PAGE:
Unveiling the near-infrared structure of the massive-young stellar object NGC3603 IRS 9A with sparse aperture masking and spectroastrometry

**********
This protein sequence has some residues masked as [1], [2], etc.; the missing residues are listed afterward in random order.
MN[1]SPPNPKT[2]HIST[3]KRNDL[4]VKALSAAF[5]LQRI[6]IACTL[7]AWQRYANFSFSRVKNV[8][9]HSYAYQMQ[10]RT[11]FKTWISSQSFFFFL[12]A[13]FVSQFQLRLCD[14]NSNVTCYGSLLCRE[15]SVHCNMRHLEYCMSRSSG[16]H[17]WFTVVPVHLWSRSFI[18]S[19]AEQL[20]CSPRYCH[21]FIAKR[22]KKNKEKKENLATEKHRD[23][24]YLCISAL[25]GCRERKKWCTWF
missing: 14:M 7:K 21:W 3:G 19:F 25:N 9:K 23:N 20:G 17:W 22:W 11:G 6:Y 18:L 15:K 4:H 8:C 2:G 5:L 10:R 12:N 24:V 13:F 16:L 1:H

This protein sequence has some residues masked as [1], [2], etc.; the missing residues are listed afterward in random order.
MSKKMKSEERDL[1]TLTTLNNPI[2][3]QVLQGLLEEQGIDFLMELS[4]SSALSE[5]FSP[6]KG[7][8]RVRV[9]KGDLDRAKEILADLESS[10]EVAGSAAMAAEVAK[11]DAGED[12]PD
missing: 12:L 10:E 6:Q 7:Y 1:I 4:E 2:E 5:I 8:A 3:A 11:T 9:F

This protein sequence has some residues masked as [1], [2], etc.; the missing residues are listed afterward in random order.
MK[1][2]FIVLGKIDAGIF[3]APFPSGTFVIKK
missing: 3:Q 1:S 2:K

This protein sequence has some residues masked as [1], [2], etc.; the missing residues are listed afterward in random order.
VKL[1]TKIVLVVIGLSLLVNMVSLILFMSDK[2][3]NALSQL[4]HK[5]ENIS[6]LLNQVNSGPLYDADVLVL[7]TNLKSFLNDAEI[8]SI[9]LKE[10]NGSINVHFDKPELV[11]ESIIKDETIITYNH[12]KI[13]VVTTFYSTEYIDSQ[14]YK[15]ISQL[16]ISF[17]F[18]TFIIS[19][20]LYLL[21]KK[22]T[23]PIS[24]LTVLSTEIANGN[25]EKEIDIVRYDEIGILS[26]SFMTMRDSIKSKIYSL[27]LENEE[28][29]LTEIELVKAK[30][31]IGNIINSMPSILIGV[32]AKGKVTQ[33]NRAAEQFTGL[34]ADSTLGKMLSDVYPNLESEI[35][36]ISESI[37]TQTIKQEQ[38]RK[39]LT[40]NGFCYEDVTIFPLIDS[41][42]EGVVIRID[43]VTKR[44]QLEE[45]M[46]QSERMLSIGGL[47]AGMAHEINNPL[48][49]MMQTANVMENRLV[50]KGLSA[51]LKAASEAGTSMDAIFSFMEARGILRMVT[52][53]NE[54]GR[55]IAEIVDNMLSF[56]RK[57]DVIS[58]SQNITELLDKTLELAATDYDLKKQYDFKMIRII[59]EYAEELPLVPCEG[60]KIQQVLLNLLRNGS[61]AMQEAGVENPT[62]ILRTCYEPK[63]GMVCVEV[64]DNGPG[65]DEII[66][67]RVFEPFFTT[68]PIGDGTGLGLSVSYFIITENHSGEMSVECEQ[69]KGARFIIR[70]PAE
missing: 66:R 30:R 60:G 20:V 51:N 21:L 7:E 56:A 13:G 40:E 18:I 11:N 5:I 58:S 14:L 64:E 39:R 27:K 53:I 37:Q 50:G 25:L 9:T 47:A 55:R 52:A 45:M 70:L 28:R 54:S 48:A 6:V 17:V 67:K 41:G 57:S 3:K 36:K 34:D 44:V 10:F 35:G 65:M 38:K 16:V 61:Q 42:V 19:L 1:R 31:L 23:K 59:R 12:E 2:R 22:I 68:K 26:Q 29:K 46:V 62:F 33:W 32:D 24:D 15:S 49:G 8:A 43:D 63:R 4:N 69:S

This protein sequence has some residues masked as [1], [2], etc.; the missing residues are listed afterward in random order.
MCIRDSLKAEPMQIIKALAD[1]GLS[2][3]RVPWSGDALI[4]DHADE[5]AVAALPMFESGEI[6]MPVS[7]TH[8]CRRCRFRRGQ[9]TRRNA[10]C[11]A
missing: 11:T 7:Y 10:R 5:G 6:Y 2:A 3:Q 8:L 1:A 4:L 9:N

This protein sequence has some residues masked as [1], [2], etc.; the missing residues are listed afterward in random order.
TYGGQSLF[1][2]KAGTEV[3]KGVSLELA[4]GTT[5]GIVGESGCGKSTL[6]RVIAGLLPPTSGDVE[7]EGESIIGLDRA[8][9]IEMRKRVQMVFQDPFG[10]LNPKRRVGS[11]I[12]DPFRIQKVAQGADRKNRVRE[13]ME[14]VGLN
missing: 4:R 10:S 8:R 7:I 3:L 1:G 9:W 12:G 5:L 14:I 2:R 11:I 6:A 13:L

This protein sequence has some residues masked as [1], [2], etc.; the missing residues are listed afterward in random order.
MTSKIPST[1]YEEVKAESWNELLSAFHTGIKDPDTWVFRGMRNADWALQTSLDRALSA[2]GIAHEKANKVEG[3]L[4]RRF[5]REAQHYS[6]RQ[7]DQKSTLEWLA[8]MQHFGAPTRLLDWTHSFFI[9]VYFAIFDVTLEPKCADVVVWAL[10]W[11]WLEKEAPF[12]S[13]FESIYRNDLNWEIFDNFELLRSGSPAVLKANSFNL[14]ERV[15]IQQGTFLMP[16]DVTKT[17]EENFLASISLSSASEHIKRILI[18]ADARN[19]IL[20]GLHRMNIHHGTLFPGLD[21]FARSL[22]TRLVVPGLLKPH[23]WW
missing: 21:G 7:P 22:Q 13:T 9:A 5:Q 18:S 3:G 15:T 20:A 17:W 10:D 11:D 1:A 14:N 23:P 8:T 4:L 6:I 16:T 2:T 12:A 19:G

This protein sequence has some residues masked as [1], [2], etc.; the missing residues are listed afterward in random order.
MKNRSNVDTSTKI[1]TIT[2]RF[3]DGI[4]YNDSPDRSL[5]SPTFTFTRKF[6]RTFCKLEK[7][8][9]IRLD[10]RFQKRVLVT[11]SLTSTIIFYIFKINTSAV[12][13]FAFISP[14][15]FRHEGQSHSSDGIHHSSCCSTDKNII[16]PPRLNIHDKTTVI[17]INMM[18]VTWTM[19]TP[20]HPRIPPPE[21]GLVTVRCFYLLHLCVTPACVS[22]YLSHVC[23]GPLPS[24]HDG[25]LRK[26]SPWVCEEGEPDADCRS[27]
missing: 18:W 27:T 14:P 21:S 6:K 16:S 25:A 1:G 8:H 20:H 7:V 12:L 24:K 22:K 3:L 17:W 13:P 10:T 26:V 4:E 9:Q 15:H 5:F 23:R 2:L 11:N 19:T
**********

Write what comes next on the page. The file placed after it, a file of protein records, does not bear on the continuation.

According to the current theories, massive stars gather mass during their initial phases via accreting disk-like structures. However, those disks have remained elusive for massive young objects. This is mainly because of the observational challenges due to the large distances at which they are located, their rareness, and the high interstellar extinction. Therefore, the study of each young massive stellar object matters. NGC 3603 IRS 9A is a young massive stellar object still surrounded by an envelope of molecular gas. Previous mid-infrared observations with long-baseline interferometry provided evidence for a disk of 50 mas diameter at its core. This work studies the IRS 9A physics and morphology at near-infrared wavelengths. This study analyzed new sparse aperture masking data taken with NACO/VLT at K s and Lp filters in addition to archive CRIRES spectra of the H2 and Br_gamma lines. The calibrated visibilities trends of the Ks and Lp bands suggest the presence of a partially resolved compact object of 30 mas at the core of IRS 9A, and the presence of over-resolved flux. The spectroastrometric signal of the H2 line shows that this spectral feature proceeds from the large scale extended emission (300 mas), while the Br_gamma line appears to be formed at the core of the object (20 mas). Our best model supports the existence of the aforementioned compact disk, and the presence of an outer envelope with a polar cavity. This model also reproduces the MIR morphology previously derived in the literature. Furthermore, it also describes consistently the SED of the source. Moreover, the Br_gamma spectroastrometric signal suggests that the core of IRS 9A is more complex and that asymmetries in the disk and/or binary should be consider. New high-resolution observations are thus required to confirm the aforementioned hypothesis and to complement the physical scenario of IRS 9A.